If you’re implementing SMS verification using one-time-codes into your app, check out the new SMS User Consent API.
SMS verification is a common way to add a second form of verification to apps. By sending an SMS message containing a one-time-code like “1234” or “481236” to the user’s phone number, they can then enter the code into your app to confirm that they received the SMS message.
Message: Your one-time code is 1234.
But — let’s be honest. No one actually enjoys typing out one-time-codes. It’s tedious and error prone. So, while it helps with verification for your app, it’s important to make the experience as seamless as possible.
The SMS User Consent API lets your app prompt the user for permission to read the text of a single SMS message containing a one-time-code. Your app can then parse the message and automatically complete the SMS verification flow!
If you’re already using the SMS Retriever API — the SMS User Consent API does not deprecate or replace it. We’re adding a second API because there are times where apps can’t modify the message to support the SMS retriever API.
You should check out the SMS Retriever API before implementing SMS User Consent to see if it works for your app. If you can use it, it provides an even better user experience because the user can skip the prompt!
This post covers the basics for using the API — just enough to get you oriented. For a complete guide to the API (including a sample implementation) check out documentation!
The SMS User Consent API is part of Google Play Services. To use it you’ll need at least version
17.0.0 of these libraries:
Step 1: Start listening for SMS messages
SMS User Consent will listen for incoming SMS messages that contain a one-time-code for up to five minutes. It won’t look at any messages that are sent before it’s started.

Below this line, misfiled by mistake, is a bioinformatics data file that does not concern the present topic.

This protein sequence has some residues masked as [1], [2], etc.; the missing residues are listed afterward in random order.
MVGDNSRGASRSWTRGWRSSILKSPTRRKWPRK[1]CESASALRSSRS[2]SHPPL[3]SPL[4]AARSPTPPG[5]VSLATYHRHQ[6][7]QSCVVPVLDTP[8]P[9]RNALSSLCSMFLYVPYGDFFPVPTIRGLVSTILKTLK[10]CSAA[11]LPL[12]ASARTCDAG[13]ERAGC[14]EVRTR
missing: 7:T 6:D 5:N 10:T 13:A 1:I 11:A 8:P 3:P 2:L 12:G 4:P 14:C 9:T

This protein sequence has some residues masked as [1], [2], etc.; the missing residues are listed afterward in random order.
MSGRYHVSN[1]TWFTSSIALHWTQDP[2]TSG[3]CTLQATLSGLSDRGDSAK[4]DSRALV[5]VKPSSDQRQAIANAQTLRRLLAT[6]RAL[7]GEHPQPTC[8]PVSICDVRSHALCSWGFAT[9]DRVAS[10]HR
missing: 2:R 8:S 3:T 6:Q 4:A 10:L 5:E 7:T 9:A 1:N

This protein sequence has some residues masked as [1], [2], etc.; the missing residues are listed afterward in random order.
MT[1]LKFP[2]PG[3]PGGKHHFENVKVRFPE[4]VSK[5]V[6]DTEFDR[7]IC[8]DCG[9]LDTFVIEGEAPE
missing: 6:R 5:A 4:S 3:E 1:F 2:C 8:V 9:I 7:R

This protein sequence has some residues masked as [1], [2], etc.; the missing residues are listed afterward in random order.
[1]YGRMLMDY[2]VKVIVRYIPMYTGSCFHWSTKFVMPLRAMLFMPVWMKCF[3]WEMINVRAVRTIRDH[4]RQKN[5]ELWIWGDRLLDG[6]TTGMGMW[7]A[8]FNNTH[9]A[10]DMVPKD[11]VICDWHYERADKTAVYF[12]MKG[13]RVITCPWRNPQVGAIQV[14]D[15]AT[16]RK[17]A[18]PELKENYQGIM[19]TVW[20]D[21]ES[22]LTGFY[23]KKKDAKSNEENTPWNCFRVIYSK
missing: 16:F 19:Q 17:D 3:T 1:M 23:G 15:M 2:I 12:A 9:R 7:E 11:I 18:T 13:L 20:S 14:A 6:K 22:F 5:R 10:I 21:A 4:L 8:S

SMS User Consent will never prompt for messages that don’t contain a one-time-code (4–10 characters with at least one number), or are from the users contacts.
If you know the phone number that will send the one-time-code, you can specify the
senderPhoneNumber, or if you don’t
null will match any number.
To start SMS User Consent, you use the
senderPhoneNumber /* or null */)
Step 2: Request consent to read a message
Once your app receives a message containing a one-time-code, it’ll be notified by a broadcast. At this point, you don’t have consent to read the message — instead you’re given an
Intent that you can start to prompt the user for consent.
BroadcastReceiver, you show the prompt using the
Intent in the
When you start that intent, it will prompt the user for permission to read a single message.
They’ll be shown the entire text that they will share with your app.
val consentIntent = extras.getParcelable<Intent>(
Step 3: Parse the one-time-code and complete SMS Verification
When the user clicks
“Allow” — it’s time to actually read the message! Inside of
onActivityResult you can get the full text of the SMS Message from the data:
val message = data.
You then parse the SMS message and pass the one-time-code to your backend!
The SMS User Consent API helps you provide a great user experience for your users. By automatically parsing one-time-codes, users are able to complete SMS verification flows easily so they can get back to what they were doing.
To learn more, including a complete coding listing, check out the docs!